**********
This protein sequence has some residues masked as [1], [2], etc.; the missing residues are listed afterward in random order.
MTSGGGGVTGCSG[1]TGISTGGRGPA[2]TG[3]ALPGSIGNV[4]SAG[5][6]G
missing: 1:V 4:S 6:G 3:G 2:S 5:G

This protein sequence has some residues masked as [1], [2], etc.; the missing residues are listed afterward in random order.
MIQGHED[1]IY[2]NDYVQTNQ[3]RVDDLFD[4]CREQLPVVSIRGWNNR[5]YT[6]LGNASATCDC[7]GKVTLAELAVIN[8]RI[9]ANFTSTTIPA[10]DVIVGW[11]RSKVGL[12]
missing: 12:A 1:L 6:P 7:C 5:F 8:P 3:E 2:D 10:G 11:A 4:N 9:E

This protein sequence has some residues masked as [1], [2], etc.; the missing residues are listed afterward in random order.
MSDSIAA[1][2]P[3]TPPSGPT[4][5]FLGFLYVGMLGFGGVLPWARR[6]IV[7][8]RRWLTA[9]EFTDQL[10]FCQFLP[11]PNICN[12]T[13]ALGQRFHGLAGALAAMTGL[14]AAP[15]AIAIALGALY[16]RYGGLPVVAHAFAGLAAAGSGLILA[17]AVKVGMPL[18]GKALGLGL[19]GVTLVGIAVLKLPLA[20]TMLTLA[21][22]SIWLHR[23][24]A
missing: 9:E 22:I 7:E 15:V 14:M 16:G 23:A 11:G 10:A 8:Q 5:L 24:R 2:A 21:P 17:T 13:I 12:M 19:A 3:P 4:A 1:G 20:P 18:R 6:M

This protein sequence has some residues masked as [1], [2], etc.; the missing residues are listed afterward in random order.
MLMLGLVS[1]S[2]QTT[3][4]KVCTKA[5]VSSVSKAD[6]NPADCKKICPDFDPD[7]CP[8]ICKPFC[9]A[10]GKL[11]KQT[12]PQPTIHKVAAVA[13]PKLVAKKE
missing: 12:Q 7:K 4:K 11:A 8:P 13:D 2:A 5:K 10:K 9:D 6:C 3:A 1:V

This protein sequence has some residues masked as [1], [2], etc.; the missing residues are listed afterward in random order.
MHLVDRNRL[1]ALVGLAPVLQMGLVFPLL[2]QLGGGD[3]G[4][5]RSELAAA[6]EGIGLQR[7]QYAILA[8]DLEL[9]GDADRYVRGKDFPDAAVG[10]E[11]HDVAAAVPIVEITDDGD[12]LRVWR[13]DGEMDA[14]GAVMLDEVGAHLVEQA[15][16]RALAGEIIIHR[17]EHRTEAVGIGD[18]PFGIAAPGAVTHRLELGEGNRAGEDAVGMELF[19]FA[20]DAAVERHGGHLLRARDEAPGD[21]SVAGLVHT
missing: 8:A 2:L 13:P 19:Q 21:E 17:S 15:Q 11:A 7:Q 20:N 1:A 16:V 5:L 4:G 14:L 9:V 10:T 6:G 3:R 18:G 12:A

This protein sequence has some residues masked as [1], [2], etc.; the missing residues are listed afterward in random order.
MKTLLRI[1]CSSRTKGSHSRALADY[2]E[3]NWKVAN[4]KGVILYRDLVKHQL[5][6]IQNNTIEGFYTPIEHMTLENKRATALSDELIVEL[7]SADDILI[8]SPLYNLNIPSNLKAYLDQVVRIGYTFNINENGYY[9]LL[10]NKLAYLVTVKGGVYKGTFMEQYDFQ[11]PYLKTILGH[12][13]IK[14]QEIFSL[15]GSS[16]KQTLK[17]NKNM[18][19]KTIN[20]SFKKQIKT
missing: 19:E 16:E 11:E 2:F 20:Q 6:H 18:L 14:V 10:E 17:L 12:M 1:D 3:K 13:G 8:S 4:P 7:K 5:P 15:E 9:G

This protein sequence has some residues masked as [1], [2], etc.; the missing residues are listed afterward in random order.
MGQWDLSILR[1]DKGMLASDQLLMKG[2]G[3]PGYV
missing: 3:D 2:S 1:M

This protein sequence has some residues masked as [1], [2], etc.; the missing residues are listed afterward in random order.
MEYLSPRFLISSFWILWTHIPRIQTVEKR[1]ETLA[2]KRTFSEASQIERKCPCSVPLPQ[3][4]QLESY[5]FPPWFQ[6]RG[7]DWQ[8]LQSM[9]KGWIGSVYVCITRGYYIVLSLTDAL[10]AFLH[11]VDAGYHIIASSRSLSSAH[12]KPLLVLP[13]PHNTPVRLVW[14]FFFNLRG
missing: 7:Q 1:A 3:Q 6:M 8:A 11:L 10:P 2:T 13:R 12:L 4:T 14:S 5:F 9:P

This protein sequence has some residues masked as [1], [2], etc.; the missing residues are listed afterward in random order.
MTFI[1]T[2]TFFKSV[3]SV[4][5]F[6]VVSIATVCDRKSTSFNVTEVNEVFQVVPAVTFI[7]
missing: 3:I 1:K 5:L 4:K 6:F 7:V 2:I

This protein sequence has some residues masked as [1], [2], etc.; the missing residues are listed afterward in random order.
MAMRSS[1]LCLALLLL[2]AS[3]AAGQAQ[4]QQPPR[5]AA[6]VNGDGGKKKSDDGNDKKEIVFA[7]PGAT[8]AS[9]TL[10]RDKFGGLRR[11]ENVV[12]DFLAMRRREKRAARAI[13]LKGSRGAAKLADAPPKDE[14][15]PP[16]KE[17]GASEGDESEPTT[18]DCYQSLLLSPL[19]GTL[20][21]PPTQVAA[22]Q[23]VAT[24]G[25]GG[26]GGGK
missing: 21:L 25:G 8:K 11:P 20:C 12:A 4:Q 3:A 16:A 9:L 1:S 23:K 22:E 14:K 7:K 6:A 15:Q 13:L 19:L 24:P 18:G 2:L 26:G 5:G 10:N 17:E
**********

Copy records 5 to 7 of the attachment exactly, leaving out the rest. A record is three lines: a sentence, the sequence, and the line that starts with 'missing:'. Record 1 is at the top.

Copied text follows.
This protein sequence has some residues masked as [1], [2], etc.; the missing residues are listed afterward in random order.
MHLVDRNRL[1]ALVGLAPVLQMGLVFPLL[2]QLGGGD[3]G[4][5]RSELAAA[6]EGIGLQR[7]QYAILA[8]DLEL[9]GDADRYVRGKDFPDAAVG[10]E[11]HDVAAAVPIVEITDDGD[12]LRVWR[13]DGEMDA[14]GAVMLDEVGAHLVEQA[15][16]RALAGEIIIHR[17]EHRTEAVGIGD[18]PFGIAAPGAVTHRLELGEGNRAGEDAVGMELF[19]FA[20]DAAVERHGGHLLRARDEAPGD[21]SVAGLVHT
missing: 8:A 2:L 13:P 19:Q 21:E 17:S 15:Q 11:A 7:Q 20:N 1:A 16:V 5:L 4:G 14:L 9:V 10:T 6:G 3:R 18:G 12:A

This protein sequence has some residues masked as [1], [2], etc.; the missing residues are listed afterward in random order.
MKTLLRI[1]CSSRTKGSHSRALADY[2]E[3]NWKVAN[4]KGVILYRDLVKHQL[5][6]IQNNTIEGFYTPIEHMTLENKRATALSDELIVEL[7]SADDILI[8]SPLYNLNIPSNLKAYLDQVVRIGYTFNINENGYY[9]LL[10]NKLAYLVTVKGGVYKGTFMEQYDFQ[11]PYLKTILGH[12][13]IK[14]QEIFSL[15]GSS[16]KQTLK[17]NKNM[18][19]KTIN[20]SFKKQIKT
missing: 19:E 16:E 11:E 2:F 20:Q 6:H 18:L 14:V 10:E 17:L 12:M 1:D 3:K 13:G 8:S 4:P 7:K 5:P 15:E 9:G

This protein sequence has some residues masked as [1], [2], etc.; the missing residues are listed afterward in random order.
MGQWDLSILR[1]DKGMLASDQLLMKG[2]G[3]PGYV
missing: 3:D 2:S 1:M